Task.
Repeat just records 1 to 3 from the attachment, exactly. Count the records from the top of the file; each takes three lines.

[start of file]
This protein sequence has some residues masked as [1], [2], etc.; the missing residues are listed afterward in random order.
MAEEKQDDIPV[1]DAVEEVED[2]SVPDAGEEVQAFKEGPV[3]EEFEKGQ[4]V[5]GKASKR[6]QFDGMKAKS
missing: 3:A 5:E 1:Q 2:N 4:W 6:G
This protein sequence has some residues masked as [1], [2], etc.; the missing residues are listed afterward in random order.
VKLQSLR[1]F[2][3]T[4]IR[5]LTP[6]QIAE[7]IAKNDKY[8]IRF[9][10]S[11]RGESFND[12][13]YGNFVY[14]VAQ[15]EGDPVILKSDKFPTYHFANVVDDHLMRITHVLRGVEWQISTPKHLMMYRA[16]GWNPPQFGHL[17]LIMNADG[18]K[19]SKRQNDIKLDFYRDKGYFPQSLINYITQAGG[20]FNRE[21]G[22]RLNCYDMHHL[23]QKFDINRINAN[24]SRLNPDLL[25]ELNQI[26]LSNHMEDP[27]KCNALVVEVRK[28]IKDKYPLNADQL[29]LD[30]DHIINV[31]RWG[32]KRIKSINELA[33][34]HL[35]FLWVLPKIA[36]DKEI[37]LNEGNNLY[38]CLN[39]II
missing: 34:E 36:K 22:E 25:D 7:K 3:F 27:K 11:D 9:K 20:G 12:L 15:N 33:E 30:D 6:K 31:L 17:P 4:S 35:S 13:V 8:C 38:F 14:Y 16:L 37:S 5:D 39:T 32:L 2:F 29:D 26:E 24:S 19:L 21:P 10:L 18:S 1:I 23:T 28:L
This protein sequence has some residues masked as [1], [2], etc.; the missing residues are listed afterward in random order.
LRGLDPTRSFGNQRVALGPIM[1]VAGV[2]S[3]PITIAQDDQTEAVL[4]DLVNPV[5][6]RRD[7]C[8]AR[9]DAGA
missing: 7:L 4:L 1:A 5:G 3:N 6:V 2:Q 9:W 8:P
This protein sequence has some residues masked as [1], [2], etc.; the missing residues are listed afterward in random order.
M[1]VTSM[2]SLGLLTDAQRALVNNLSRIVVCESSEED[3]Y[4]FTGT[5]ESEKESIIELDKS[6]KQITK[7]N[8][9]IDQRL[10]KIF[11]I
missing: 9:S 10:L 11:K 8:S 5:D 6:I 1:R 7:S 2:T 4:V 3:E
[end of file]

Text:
This protein sequence has some residues masked as [1], [2], etc.; the missing residues are listed afterward in random order.
MAEEKQDDIPV[1]DAVEEVED[2]SVPDAGEEVQAFKEGPV[3]EEFEKGQ[4]V[5]GKASKR[6]QFDGMKAKS
missing: 3:A 5:E 1:Q 2:N 4:W 6:G
This protein sequence has some residues masked as [1], [2], etc.; the missing residues are listed afterward in random order.
VKLQSLR[1]F[2][3]T[4]IR[5]LTP[6]QIAE[7]IAKNDKY[8]IRF[9][10]S[11]RGESFND[12][13]YGNFVY[14]VAQ[15]EGDPVILKSDKFPTYHFANVVDDHLMRITHVLRGVEWQISTPKHLMMYRA[16]GWNPPQFGHL[17]LIMNADG[18]K[19]SKRQNDIKLDFYRDKGYFPQSLINYITQAGG[20]FNRE[21]G[22]RLNCYDMHHL[23]QKFDINRINAN[24]SRLNPDLL[25]ELNQI[26]LSNHMEDP[27]KCNALVVEVRK[28]IKDKYPLNADQL[29]LD[30]DHIINV[31]RWG[32]KRIKSINELA[33][34]HL[35]FLWVLPKIA[36]DKEI[37]LNEGNNLY[38]CLN[39]II
missing: 34:E 36:K 22:E 25:D 7:K 3:F 27:K 11:D 9:K 20:G 12:L 15:N 33:E 30:D 6:K 31:L 17:P 4:S 35:S 13:V 8:C 38:F 14:Y 16:L 37:S 5:D 39:T 32:L 2:F 29:D 26:E 24:S 19:L 21:P 10:L 18:S 1:I 23:T 28:L
This protein sequence has some residues masked as [1], [2], etc.; the missing residues are listed afterward in random order.
LRGLDPTRSFGNQRVALGPIM[1]VAGV[2]S[3]PITIAQDDQTEAVL[4]DLVNPV[5][6]RRD[7]C[8]AR[9]DAGA
missing: 7:L 4:L 1:A 5:G 3:N 6:V 2:Q 9:W 8:P